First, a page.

Quantitative and Qualitative Research in Clinical Settings
Some people consider the difference between the terms “quantitative” and “qualitative” to be similar to the difference between facts and feelings. These individuals might argue that quantitative approaches are better or more appropriate than qualitative approaches, particularly in health care. They might support this argument by saying that quantitative approaches are based on numbers and concrete evidence rather than on subjective observations and opinions.
Based on the information presented in this week’s Learning Resources and Media, do you think this an accurate way of distinguishing quantitative and qualitative methods of research? Is one method inherently superior to the other? How would you describe the difference between quantitative and qualitative research to someone who was completely unfamiliar with these concepts?
This Discussion explores the characteristics of quantitative and qualitative research methods as well as the application of each in the practice setting. You examine the suitability of each method to evidence-based practice. You are encouraged to make connections between general characteristics and abstract research concepts to realistic scenarios and actual experiences in your responses to this week’s Discussion prompts.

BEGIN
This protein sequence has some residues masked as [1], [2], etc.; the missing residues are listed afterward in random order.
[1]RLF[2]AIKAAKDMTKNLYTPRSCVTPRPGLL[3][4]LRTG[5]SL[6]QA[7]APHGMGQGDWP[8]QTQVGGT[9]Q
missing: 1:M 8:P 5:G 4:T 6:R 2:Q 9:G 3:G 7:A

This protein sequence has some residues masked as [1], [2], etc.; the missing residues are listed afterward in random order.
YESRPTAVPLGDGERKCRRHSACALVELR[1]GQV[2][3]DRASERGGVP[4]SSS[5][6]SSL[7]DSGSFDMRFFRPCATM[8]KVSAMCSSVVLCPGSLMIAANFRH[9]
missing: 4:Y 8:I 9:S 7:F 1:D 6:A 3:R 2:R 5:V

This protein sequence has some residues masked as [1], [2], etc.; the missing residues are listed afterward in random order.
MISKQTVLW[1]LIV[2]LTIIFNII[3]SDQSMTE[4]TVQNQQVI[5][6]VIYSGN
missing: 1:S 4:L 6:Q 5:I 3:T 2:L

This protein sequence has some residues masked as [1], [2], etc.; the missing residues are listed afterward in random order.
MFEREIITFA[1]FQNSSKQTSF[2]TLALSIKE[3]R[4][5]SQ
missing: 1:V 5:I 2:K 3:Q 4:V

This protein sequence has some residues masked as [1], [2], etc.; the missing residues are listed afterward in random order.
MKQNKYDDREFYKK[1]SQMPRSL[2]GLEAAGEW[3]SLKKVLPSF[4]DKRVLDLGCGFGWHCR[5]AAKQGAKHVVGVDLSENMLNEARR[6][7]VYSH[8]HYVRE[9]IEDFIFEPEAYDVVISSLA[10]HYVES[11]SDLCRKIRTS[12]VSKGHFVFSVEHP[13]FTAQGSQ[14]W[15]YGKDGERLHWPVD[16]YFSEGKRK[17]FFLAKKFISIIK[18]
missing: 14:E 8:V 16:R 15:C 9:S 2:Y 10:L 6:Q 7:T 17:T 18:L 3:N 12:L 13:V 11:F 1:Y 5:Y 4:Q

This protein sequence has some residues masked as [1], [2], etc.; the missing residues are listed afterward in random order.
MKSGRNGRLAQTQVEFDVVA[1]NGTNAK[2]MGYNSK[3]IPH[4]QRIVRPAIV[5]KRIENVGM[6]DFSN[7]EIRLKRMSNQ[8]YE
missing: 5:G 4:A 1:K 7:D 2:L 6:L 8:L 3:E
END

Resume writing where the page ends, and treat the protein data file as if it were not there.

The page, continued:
By Tomorrow 08/29/17, write a minimum of 550 words in APA format with a minimum of 3 references from the list below which include the level one headings as numbered below:
post a cohesive response that addresses the following:
1) Analyze how quantitative and qualitative research projects can be applied to evidence-based nursing practice. (SEE ATTACHED FILES FOR ARTICLES)
2) What characteristics of quantitative or qualitative research make it the most appropriate for addressing evidence-based practice problems? Support your position.
Laureate Education, Inc. (Executive Producer). (2011). Research methods for evidence-based practice: Introduction to research and analysis. Baltimore, MD: Author.
Note: The approximate length of this media piece is 10 minutes.
In this week’s video, the presenters discuss the use of research in health care and how health care professionals can select appropriate research topics. The video also discusses how to identify organizational sources of data for health care research.